This weekend, I caught one of the last showings of the Strandbeest at the Exploratorium, along with some work colleagues. A series of “kinetic sculptures” created by Theo Jansen since the 1990s, the Strandbeests combine his interests in science and art.
Here’s a video of the Strandbeests in their native environment, the beach.
As you can see, they are totally weird and mesmerizing the way that they move. Constructed largely of PVC pipe and zip ties, these creatures were designed to propel themselves solely on wind-power.
Here’s one of the last showings of one of the Strandbeests at the Exploratorium on Friday. This one was powered not by wind but by compressed air held in recycled soda bottles.
Neat, but not as cool as seeing them in their native habitat.
Much more engaging was getting to move a Strandbeest on your own. I got to push one around, which was about the size of a pony, instead of the elephant sized one in the previous video. It feels very light and somewhat organic the way that it moves. I wanted to take it around the block with me.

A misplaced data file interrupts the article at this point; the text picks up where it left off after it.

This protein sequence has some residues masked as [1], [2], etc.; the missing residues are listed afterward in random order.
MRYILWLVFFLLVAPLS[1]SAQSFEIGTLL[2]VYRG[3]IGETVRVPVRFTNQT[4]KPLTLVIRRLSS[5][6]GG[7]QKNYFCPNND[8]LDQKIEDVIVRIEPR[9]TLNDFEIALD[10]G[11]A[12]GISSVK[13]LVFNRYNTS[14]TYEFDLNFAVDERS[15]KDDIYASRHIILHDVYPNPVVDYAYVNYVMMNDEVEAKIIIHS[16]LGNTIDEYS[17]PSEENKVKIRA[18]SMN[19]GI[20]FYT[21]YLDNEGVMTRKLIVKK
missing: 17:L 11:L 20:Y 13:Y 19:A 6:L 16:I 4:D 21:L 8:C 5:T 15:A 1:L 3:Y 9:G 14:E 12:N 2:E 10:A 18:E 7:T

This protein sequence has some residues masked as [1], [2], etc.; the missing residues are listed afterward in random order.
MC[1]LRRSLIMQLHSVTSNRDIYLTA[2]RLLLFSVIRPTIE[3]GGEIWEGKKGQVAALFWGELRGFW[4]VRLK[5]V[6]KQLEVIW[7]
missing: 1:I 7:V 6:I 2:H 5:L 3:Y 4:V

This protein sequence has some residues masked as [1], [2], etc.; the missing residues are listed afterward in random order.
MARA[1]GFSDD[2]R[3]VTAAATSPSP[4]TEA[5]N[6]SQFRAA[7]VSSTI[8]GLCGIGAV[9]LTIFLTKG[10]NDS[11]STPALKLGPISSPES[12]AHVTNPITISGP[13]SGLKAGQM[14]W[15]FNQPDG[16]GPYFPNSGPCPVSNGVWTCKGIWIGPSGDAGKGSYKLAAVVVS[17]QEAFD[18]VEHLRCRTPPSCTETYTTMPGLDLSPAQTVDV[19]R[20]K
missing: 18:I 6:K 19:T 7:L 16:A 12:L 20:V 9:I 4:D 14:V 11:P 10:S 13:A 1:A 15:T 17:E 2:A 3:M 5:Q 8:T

Clever marketers that they are at Exploratorium, they had smaller scale versions of Strandbeests for sale in their gift shops. I really liked “Animaris Rhinoceros Transport,” because of the way that it sort of undulated as it moved, and the position of the pinwheel to catch the wind. So I had to get one for myself!
The kit says suitable for ages eight and up. I’m definitely not a great builder, cause I had to make and re-make mine before I got it to walk right. But eventually I had a completed mini-Strandbeest!
It stands guard proudly by my desk at work now, a great addition to the pile of toys I have on display. My co-workers have been stopping by to blow on it or fan it for a few seconds, just to see it take a few steps. Quite the conversation starter.
Next I want to try it out on the beach!